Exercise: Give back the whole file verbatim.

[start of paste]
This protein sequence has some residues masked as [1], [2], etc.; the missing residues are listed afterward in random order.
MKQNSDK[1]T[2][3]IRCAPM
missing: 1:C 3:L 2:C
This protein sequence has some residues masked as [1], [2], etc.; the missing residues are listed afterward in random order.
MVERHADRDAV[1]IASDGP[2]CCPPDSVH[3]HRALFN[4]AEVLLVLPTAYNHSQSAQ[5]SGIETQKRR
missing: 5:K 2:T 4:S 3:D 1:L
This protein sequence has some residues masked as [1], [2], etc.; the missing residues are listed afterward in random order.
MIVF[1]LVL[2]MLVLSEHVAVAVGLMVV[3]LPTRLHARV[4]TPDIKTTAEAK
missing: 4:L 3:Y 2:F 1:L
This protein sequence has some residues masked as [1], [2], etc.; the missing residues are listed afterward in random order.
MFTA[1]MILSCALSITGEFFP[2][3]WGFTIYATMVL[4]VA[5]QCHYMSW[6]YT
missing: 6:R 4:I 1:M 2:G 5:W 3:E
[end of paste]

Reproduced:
This protein sequence has some residues masked as [1], [2], etc.; the missing residues are listed afterward in random order.
MKQNSDK[1]T[2][3]IRCAPM
missing: 1:C 3:L 2:C
This protein sequence has some residues masked as [1], [2], etc.; the missing residues are listed afterward in random order.
MVERHADRDAV[1]IASDGP[2]CCPPDSVH[3]HRALFN[4]AEVLLVLPTAYNHSQSAQ[5]SGIETQKRR
missing: 5:K 2:T 4:S 3:D 1:L
This protein sequence has some residues masked as [1], [2], etc.; the missing residues are listed afterward in random order.
MIVF[1]LVL[2]MLVLSEHVAVAVGLMVV[3]LPTRLHARV[4]TPDIKTTAEAK
missing: 4:L 3:Y 2:F 1:L
This protein sequence has some residues masked as [1], [2], etc.; the missing residues are listed afterward in random order.
MFTA[1]MILSCALSITGEFFP[2][3]WGFTIYATMVL[4]VA[5]QCHYMSW[6]YT
missing: 6:R 4:I 1:M 2:G 5:W 3:E